We’re beginning and ending
our season with pieces
featuring the clarinet


Featured Instrument:
The Clarinet

Rich, mellow, warm, gentle, melodic, vocal, lustrous, laughing, brilliant, bright, throaty, penetrating, dark, menacing, dramatic, explosive, shrill, reedy, caressing, pale, lively—the clarinet can reflect all of these moods. Vice President Programs Gay Stanek notes, “I’m particularly fond of the sound of the clarinet—I love its warmth, its kinship to the voice, its expressiveness, and the repertoire that features it.” The clarinet is a member of the woodwind family, as it is made of wood and played by blowing. A variety of woods might be used to make it—grenadilla wood, boxwood, rosewood, and even rubber and plastic for student models. It has an unusually broad range, starting in the basement with the low note at the bottom of a tenor’s vocal range, and running up to a high note that a violin can play at its top. For example, consider the famous clarinet solo in the fabulous slide run that opens Gershwin’s Rhapsody in Blue. The clarinet has a single-reed mouthpiece (versus its woodwind cousins, the oboe and bassoon, which use double reeds); these reeds (cut from a special variety of cane) require constant attention from the player who must keep them moist and pliable for best tone and control. The instruments themselves come in a variety of sizes and pitches, all the way down to a giant contrabass clarinet which is so tall that the mouthpiece neck at the top is curved and at the bottom, the upturned bell of the instrument rests on the floor when the player is seated. Unlike certain stringed instruments, old clarinets don’t necessarily appreciate—they often depreciate in value and in sound quality, which keeps the market for new clarinets quite lively.

While Vivaldi and Handel occasionally used the clarinet in their orchestral work, it was In the late 1700’s that Mozart enthusiastically used it in his operas and symphonies, and Beethoven, Brahms, Mendelssohn, Stravinsky, Poulenc, Hindemith, and Copland among others quickly picked it up as well for symphonic and chamber music, some of which we will hear this season. And finally, we must make a nod to jazz, where the clarinet also shines: what would our world have been without clarinet-playing bandleaders Benny Goodman, Artie Shaw and Woody Herman? This beautiful, expressive instrument has sung throughout the ages, and we will certainly enjoy hearing it celebrated in our bookend concerts.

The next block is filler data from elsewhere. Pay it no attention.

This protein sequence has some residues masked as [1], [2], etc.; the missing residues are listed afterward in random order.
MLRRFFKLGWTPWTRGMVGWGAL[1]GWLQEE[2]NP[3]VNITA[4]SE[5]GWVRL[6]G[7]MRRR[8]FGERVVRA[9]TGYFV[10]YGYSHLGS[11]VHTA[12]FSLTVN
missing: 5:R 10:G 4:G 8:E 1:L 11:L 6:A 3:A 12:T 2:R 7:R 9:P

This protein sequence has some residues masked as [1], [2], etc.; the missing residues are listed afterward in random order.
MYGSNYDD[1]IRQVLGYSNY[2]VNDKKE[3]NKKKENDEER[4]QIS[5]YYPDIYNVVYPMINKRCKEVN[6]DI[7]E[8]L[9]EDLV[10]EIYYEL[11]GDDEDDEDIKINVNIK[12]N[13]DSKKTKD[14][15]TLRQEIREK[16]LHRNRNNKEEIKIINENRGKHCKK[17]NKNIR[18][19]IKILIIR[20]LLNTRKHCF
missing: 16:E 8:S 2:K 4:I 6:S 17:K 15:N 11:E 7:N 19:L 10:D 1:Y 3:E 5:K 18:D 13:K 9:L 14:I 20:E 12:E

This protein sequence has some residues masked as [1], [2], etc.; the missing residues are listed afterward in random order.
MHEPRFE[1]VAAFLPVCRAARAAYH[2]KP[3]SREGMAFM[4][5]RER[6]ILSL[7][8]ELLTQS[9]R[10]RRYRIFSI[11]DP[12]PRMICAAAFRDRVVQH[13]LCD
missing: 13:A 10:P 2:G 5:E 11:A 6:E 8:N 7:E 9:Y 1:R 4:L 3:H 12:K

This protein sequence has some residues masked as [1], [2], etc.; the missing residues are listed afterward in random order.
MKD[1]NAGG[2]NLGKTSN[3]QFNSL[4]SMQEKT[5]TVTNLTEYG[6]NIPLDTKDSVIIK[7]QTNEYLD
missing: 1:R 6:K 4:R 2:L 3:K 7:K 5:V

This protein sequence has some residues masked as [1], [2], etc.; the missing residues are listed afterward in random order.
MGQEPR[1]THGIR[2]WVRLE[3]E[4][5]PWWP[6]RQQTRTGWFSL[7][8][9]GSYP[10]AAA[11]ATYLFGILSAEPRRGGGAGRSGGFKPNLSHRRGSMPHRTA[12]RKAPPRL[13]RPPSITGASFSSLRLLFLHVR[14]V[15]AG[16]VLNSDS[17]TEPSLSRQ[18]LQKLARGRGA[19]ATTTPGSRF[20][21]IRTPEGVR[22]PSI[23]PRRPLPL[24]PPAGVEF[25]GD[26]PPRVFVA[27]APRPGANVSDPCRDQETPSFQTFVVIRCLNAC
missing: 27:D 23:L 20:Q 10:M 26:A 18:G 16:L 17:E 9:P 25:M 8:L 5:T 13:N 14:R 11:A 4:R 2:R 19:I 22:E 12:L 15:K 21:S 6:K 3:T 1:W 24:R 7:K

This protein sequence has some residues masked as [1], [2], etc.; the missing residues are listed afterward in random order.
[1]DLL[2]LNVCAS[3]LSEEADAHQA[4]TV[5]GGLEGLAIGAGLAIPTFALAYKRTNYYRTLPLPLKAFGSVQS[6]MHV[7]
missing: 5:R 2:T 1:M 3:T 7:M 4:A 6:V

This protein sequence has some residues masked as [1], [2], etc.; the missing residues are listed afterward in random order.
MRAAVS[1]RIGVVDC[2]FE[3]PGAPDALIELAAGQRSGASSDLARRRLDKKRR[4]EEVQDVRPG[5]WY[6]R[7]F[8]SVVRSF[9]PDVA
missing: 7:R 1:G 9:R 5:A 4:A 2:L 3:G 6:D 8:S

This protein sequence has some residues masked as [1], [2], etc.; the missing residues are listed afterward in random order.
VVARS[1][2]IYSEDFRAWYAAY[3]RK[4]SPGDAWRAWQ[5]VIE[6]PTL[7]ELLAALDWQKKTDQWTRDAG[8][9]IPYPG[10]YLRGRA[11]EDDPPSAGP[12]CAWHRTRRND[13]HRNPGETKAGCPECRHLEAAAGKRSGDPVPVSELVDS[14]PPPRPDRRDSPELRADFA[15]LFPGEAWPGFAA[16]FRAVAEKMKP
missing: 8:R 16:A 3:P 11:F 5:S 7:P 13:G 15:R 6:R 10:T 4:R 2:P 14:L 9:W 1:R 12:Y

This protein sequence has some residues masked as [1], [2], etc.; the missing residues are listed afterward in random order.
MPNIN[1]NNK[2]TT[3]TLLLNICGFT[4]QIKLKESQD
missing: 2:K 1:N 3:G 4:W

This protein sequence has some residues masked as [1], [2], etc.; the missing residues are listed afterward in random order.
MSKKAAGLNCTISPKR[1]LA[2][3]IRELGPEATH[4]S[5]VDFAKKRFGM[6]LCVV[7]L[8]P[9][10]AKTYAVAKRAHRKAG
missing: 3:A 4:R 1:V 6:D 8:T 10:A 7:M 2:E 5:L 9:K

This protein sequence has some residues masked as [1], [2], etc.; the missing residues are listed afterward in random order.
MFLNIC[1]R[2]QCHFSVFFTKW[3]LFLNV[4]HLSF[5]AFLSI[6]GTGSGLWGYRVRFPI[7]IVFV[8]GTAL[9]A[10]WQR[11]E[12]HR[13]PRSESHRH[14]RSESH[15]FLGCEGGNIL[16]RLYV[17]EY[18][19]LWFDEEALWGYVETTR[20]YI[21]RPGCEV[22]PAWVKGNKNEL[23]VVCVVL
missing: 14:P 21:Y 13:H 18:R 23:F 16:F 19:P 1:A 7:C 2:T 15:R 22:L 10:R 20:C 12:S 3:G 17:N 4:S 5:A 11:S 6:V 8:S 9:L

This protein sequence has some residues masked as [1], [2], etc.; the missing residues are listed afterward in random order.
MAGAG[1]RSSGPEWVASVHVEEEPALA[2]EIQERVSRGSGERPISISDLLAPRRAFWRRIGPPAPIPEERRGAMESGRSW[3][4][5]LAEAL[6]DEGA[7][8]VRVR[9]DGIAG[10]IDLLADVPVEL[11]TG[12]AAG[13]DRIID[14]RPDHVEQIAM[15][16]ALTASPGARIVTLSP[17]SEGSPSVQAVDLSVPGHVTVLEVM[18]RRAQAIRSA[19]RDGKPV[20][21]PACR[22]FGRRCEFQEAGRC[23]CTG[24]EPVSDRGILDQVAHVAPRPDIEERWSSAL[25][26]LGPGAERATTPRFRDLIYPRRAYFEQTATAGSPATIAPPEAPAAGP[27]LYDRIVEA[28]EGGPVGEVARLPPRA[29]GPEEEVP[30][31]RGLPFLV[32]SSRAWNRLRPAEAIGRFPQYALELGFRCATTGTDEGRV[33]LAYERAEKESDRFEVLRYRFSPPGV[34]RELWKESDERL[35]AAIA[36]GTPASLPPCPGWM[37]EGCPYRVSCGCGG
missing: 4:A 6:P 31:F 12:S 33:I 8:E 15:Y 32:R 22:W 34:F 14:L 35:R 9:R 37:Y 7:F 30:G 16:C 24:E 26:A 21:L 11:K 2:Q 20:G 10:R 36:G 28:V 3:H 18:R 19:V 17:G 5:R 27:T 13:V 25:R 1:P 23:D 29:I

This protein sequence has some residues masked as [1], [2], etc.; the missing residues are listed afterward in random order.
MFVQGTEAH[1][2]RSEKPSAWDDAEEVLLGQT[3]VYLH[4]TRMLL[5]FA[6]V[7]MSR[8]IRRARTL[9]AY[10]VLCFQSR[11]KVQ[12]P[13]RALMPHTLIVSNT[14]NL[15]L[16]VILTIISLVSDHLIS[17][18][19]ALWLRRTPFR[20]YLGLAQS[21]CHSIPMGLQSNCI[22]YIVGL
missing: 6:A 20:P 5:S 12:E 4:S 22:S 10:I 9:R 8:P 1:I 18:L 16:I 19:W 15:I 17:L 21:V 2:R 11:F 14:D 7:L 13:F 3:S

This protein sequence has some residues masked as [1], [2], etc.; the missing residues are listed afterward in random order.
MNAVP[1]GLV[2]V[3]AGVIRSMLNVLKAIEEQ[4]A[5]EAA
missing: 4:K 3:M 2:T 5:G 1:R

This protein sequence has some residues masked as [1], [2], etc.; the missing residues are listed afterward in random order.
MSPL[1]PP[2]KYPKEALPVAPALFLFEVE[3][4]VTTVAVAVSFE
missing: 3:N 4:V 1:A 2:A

By Louise Smith

CCMS 2018–19 Season’s
Composer and Composition Time Lines

It is always interesting to see how the body of Western classical music has been built, composer by composer, work by work, sometimes overlapping, sometimes not. This timeline shows what a wide range of music we will be listening to this season: our first composer (Mozart) was born in 1756 and our most recent composer (Khachaturian), died in 1978, a span of 222 years in all. The music itself was written over nearly 150 years, some experimental for the period but now familiar (after all, Beethoven was revolutionary in his own time), some conservative and traditional. This season, we will be hearing twice from two towering giants, Mozart and Ravel, pillars at either end of the musical spectrum in both respects. We hope you find this little chart helpful in putting things into perspective. 

The Chicago Chamber  Music Society

P.O. Box 350
Kenilworth, IL 60043

Phone: 847.251.1400
ext. 0


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